Joel Spolsky, the best writer on software development, says there are no Web standards ... or the ones we think we have are not really standards. He's right.
A mortal web designer who attaches a DOCTYPE tag to their web page saying, “this is standard HTML,” is committing an act of hubris. There is no way they know that. All they are really saying is that the page was meant to be standard HTML. All they really know is that they tested it with IE, Firefox, maybe Opera and Safari, and it seems to work. Or, they copied the DOCTYPE tag out of a book and don’t know what it means.
What does this mean? In the context of the bitter debate about Microsoft's design choices for its next browser, Internet Explorer 8, it means we have a mess.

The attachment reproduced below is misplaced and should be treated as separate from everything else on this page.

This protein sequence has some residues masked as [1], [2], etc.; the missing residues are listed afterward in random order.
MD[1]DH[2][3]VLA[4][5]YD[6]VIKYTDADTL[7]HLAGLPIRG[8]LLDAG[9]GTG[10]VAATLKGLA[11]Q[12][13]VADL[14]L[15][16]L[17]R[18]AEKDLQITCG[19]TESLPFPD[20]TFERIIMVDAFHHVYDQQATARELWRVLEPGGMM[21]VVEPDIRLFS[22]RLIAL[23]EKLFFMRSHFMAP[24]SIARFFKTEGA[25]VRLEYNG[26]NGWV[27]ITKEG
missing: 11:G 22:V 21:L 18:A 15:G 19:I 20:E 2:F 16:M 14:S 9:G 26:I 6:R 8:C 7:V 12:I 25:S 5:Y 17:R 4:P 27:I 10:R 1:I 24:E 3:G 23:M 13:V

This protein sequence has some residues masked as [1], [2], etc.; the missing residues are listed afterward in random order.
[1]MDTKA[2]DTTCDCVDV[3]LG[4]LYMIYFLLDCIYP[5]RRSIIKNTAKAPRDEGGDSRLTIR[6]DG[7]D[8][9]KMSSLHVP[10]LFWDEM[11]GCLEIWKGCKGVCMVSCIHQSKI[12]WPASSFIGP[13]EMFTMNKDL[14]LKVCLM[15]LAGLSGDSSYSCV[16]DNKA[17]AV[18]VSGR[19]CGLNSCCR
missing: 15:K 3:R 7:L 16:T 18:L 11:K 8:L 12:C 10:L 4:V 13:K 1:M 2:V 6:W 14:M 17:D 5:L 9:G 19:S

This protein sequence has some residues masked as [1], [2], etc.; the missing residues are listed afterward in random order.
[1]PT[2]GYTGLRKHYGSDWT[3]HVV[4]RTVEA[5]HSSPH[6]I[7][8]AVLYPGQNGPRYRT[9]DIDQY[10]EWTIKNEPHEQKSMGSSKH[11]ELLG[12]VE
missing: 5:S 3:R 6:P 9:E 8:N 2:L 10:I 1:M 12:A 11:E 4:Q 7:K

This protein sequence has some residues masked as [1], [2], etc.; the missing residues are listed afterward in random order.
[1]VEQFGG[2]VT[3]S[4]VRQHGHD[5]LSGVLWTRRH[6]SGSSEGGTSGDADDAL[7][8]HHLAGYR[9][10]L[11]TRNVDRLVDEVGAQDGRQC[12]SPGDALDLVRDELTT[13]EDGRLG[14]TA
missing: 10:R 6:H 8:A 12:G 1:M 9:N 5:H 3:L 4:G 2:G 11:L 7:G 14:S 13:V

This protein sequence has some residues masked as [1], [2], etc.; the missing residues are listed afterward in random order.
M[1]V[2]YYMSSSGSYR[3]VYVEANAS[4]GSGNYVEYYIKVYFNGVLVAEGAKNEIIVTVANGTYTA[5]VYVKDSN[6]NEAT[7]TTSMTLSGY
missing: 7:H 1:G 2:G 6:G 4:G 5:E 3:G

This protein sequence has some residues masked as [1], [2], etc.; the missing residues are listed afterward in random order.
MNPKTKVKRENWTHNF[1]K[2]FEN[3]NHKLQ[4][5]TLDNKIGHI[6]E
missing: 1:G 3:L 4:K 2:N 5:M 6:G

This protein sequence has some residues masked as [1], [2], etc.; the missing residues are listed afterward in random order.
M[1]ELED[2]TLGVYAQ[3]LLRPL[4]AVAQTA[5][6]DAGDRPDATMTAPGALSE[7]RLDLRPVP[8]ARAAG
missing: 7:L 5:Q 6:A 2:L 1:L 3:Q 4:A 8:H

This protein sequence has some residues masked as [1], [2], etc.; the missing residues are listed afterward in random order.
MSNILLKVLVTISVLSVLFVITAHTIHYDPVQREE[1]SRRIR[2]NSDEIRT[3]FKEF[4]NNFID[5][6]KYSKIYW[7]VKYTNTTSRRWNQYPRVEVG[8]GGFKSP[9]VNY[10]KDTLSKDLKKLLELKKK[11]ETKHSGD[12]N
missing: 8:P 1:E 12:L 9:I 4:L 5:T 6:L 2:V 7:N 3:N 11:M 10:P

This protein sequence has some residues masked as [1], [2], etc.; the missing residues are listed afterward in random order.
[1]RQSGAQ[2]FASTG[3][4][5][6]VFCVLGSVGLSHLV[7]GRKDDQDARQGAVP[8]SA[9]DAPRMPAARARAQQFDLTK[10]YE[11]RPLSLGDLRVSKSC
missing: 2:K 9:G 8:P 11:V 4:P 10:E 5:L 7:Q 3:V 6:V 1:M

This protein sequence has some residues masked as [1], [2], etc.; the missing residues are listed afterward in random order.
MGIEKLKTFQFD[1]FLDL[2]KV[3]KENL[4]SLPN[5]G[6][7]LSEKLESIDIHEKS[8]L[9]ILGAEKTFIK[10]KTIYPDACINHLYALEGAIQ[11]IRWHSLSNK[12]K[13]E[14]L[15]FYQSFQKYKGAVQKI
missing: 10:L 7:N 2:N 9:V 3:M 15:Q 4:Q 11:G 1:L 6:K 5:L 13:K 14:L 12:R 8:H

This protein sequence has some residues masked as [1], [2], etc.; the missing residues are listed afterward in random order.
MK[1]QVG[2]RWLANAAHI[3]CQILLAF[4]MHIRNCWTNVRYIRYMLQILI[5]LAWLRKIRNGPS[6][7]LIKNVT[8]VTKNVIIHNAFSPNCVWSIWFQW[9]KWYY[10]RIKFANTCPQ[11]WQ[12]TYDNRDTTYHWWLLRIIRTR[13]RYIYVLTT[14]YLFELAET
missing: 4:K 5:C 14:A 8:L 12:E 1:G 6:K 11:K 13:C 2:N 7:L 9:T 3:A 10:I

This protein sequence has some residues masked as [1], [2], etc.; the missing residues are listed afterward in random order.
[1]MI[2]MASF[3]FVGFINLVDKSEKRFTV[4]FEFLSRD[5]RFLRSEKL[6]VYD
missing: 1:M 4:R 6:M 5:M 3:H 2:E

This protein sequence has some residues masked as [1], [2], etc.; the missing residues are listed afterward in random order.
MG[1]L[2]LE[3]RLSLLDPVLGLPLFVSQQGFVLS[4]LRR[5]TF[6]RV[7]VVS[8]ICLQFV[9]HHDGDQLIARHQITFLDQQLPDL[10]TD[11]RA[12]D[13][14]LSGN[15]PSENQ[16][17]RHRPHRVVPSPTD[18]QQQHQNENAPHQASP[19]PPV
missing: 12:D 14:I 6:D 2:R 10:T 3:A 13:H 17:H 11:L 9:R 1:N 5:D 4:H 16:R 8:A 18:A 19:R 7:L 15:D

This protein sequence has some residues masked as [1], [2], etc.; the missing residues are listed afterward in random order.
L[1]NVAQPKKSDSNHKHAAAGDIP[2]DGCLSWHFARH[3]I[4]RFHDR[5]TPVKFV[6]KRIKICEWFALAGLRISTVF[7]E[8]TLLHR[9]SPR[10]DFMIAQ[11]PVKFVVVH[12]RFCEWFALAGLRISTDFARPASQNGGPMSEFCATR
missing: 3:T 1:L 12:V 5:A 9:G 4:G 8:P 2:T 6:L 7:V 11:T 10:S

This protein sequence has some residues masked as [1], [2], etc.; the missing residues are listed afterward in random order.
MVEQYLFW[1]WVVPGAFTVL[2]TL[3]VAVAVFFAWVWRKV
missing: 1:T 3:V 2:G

It is going to cost twice as much time (therefore, money) to make Web pages that work on Firefox, IE, Opera & Safari. It has already done so for HTML programmers; so I am seeing a likely trend toward simpler pages, especially to accommodate demand across different sized (smaller) platforms.
Opera's already the browser whose makers have thought about the different scale platforms for a long time & and Apple will be doing this too now that iPhone rules.
But this mess we already have is about to get messier due to the shortcomings of companies & "standards". This is the real world where the company who stays up the latest and wakes up the earliest can filibuster its way into influencing the dominant mode of what works.
It's not fair, it's not perfect, but it's the way things are.